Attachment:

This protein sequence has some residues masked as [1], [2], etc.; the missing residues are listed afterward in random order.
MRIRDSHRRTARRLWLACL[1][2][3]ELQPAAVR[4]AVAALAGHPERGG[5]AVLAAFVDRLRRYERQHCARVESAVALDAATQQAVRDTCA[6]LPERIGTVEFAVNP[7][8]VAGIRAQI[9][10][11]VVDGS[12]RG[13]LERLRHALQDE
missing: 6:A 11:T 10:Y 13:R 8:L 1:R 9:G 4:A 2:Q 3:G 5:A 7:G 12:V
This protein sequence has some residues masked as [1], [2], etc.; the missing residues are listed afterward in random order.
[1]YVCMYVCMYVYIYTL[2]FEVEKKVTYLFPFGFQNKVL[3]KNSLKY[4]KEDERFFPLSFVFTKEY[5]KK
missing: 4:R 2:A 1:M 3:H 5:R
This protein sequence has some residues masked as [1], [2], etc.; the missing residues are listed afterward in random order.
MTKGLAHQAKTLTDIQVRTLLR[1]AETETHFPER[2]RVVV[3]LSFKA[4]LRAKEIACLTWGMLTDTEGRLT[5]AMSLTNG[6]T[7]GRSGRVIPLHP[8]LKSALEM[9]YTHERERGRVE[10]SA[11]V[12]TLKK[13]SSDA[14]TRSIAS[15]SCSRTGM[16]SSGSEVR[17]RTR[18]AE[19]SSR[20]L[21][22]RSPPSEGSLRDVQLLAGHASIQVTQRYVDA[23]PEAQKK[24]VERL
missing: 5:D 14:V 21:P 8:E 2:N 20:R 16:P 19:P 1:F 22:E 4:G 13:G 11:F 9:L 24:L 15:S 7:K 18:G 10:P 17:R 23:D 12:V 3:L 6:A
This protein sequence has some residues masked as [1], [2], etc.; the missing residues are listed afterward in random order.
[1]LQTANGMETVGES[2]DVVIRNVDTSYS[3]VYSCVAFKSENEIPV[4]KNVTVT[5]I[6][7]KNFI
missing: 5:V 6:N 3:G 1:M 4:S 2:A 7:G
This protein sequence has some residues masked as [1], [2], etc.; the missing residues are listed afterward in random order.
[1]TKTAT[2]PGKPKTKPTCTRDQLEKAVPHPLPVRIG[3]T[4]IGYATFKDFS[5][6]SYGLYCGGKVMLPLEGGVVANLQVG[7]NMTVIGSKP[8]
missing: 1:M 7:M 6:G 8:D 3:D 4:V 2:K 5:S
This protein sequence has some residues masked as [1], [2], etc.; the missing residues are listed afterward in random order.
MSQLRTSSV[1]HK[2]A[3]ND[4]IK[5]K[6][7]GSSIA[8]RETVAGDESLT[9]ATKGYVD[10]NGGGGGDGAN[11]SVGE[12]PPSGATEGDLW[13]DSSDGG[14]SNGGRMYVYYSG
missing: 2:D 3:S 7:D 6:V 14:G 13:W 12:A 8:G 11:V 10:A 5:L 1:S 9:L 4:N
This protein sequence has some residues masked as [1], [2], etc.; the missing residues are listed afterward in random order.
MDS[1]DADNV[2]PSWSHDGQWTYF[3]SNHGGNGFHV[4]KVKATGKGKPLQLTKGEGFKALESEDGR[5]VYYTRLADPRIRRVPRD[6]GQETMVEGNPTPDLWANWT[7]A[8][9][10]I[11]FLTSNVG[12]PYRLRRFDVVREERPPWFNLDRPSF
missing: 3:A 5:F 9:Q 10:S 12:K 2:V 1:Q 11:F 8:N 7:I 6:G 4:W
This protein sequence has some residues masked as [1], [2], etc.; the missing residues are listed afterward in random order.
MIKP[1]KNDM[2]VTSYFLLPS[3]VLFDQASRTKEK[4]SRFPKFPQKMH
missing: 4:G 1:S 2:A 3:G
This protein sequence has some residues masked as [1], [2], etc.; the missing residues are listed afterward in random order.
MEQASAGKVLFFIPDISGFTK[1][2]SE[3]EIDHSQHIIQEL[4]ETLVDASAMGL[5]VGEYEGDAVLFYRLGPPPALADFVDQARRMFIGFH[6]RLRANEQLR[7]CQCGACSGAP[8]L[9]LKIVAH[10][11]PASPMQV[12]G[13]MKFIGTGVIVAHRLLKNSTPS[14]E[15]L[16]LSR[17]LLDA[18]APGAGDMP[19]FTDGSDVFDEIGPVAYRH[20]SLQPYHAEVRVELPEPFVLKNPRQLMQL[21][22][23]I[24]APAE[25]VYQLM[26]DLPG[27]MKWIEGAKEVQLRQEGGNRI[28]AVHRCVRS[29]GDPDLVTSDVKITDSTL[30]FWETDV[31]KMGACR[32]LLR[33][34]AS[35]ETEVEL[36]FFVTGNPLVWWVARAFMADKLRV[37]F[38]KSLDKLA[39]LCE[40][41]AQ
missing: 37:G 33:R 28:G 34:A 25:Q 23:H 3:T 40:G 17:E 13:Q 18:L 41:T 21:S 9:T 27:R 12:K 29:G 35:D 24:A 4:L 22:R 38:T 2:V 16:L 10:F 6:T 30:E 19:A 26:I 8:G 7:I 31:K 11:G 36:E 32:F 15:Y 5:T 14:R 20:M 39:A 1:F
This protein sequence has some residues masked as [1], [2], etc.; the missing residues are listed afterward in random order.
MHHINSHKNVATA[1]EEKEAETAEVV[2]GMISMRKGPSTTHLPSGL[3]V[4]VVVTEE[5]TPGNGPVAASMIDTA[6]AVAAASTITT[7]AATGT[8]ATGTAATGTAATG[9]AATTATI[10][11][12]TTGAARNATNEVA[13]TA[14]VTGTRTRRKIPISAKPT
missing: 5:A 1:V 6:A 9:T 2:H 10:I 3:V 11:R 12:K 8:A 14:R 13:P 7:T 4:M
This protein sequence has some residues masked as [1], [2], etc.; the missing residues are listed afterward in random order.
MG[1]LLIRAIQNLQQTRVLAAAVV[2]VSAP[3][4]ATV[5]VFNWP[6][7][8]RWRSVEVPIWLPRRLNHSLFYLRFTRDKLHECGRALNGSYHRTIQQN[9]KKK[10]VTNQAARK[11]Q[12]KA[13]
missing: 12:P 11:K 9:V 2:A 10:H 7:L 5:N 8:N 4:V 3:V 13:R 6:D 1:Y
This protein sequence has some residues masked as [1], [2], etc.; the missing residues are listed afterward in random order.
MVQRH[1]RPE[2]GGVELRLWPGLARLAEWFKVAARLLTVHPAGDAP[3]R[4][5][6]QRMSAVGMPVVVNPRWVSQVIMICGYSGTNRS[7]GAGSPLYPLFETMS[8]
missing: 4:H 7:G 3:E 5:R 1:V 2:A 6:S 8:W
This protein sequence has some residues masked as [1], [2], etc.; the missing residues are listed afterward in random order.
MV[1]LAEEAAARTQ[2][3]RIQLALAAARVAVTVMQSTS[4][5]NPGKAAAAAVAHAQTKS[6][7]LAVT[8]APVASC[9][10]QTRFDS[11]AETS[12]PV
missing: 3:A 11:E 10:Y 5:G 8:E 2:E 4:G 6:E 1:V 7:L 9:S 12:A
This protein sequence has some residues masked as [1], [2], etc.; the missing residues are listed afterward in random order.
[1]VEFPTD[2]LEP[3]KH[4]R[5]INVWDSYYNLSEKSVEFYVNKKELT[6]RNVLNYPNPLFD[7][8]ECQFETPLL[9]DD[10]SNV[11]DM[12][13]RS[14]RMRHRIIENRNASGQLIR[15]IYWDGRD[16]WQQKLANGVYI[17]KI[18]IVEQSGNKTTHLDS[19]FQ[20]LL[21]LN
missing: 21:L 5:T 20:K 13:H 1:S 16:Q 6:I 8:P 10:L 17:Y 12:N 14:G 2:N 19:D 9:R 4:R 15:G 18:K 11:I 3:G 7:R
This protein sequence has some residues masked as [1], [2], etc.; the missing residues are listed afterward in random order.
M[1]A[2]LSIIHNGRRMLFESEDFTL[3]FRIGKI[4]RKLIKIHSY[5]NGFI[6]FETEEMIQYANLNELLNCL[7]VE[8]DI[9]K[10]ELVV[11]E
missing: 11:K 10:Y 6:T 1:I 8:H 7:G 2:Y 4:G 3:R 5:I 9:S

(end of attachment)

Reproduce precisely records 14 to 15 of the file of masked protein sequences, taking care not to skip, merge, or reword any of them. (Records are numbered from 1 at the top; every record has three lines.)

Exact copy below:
This protein sequence has some residues masked as [1], [2], etc.; the missing residues are listed afterward in random order.
[1]VEFPTD[2]LEP[3]KH[4]R[5]INVWDSYYNLSEKSVEFYVNKKELT[6]RNVLNYPNPLFD[7][8]ECQFETPLL[9]DD[10]SNV[11]DM[12][13]RS[14]RMRHRIIENRNASGQLIR[15]IYWDGRD[16]WQQKLANGVYI[17]KI[18]IVEQSGNKTTHLDS[19]FQ[20]LL[21]LN
missing: 21:L 5:T 20:K 13:H 1:S 16:Q 6:I 8:P 10:L 17:Y 12:N 14:G 2:N 19:D 9:R 4:R 15:G 18:K 11:I 3:G 7:R
This protein sequence has some residues masked as [1], [2], etc.; the missing residues are listed afterward in random order.
M[1]A[2]LSIIHNGRRMLFESEDFTL[3]FRIGKI[4]RKLIKIHSY[5]NGFI[6]FETEEMIQYANLNELLNCL[7]VE[8]DI[9]K[10]ELVV[11]E
missing: 11:K 10:Y 6:T 1:I 8:H 7:G 2:Y 4:G 3:R 5:I 9:S